A Continuum of Care (CoC) is a regional or local planning body that coordinates housing and services funding for homeless families and individuals. In 2007, 461 CoCs submitted application for federal homeless assistance funds in all 50 states, plus DC, Puerto Rico, and Guam. CoCs represent communities of all kinds, including major cities, suburbs and rural areas.
In 1995, the US Department of Housing and Urban Development (HUD) began to require communities to submit a single application for McKinney-Vento Homeless Assistance Grants in order to streamline the funding application process, encourage coordination of housing and service providers on a local level, and promote the development of Continuums of Care (CoCs). By requiring communities to submit a single application, HUD hoped to encourage a more structural and strategic approach to both housing and providing services to homeless people. A CoC would provide this more strategic system by providing homeless people with housing and services appropriate to their range of needs.
The Four Parts of a Continuum
According to HUD, a CoC is “a community plan to organize and deliver housing and services to meet the specific needs of people who are homeless as they move to stable housing and maximize self-sufficiency. It includes action steps to end homelessness and prevent a return to homelessness.” HUD identifies four necessary parts of a continuum:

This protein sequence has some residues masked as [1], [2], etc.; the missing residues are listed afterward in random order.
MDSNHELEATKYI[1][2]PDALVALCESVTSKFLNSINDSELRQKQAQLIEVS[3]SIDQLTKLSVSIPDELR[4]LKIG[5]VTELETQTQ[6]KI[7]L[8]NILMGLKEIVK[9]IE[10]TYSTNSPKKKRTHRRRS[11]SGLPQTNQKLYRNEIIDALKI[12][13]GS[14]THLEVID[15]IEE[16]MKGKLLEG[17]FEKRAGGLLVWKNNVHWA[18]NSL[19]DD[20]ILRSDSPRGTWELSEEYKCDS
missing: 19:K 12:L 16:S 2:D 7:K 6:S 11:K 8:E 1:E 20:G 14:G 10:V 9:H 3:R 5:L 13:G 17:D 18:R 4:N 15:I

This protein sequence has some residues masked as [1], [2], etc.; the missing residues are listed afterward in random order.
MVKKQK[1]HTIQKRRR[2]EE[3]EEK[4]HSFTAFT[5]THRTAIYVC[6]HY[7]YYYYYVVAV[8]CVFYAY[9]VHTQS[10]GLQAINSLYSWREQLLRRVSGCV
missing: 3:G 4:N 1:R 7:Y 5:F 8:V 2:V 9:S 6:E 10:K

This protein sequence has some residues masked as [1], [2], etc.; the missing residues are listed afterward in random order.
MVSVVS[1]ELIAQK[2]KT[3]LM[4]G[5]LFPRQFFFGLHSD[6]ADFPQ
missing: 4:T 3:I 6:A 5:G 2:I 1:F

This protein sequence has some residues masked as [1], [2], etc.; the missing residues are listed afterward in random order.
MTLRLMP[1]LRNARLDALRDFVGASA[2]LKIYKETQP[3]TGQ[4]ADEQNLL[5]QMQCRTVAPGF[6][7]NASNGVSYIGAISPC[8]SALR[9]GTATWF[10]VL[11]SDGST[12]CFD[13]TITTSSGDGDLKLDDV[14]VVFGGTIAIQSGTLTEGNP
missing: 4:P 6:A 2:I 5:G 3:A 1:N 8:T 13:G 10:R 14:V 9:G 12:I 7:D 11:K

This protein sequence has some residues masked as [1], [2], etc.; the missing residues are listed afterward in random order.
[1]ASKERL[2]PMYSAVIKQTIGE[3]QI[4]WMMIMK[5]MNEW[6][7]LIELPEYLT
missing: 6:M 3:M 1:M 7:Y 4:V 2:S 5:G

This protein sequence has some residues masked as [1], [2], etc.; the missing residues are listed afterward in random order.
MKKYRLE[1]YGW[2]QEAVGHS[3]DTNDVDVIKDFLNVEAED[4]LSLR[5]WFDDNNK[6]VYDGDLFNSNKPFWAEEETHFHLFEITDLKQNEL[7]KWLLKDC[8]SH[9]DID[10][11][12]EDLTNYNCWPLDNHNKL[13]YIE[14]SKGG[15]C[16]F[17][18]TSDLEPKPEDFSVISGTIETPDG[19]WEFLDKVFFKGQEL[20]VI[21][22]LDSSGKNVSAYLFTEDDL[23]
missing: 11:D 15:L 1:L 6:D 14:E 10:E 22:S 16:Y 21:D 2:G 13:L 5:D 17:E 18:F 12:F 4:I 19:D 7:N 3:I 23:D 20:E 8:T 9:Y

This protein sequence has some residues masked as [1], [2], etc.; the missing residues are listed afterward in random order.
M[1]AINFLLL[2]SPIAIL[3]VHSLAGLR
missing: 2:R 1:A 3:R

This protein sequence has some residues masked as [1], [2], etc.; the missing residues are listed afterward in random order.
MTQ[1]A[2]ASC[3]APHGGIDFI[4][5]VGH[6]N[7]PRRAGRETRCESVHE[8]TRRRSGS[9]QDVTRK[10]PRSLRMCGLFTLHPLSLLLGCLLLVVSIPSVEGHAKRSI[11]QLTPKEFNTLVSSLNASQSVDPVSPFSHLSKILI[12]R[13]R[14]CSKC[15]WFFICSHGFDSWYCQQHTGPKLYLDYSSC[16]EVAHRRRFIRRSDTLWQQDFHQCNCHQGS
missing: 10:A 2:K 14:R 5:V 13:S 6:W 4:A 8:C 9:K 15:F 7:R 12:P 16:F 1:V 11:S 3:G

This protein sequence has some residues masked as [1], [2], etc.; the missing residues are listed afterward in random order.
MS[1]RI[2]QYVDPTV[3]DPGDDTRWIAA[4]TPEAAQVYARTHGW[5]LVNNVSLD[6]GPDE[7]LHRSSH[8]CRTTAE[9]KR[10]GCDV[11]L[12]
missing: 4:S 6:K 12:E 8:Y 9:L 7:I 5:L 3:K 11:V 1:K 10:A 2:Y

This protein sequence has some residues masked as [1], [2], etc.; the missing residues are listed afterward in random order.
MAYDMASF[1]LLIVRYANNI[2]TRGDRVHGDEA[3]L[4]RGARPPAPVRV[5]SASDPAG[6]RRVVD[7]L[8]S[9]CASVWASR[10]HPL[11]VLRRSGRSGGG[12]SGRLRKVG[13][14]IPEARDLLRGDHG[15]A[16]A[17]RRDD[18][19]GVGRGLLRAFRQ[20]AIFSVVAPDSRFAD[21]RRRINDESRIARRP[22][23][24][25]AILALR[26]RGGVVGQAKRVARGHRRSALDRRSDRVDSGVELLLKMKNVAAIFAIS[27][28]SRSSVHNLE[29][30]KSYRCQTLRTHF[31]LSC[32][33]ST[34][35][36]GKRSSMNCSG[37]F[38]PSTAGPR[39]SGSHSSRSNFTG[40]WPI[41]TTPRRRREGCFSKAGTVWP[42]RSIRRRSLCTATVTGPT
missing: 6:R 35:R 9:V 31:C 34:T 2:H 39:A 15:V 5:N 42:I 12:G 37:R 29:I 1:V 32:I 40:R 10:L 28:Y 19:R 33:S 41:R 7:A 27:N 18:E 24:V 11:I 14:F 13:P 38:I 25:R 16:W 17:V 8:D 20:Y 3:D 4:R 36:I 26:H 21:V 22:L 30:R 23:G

- Outreach, intake, and assessment in order to identify service and housing needs and provide a link to the appropriate level of both;
- Emergency shelter to provide an immediate and safe alternative to sleeping on the streets, especially for homeless families with children;
- Transitional housing with supportive services to allow for the development of skills that will be needed once permanently housed; and
- Permanent and permanent supportive housing to provide individuals and families with an affordable place to live with services if needed.
CoCs are tasked to can track and manage the homeless community in their area. One of most important activities entrusted to CoCs is the biannual count of the homeless population and an annual enumeration of emergency systems, transitional housing units, and beds that make up the homeless assistance systems. These counts provide an overview of the state of homelessness in a CoC, and offer the information necessary to redirect services, funding, and resources as necessary. The CoC also manages these services, offering both prevention strategies and homeless assistance programs to assist those at-risk of or experiencing homelessness.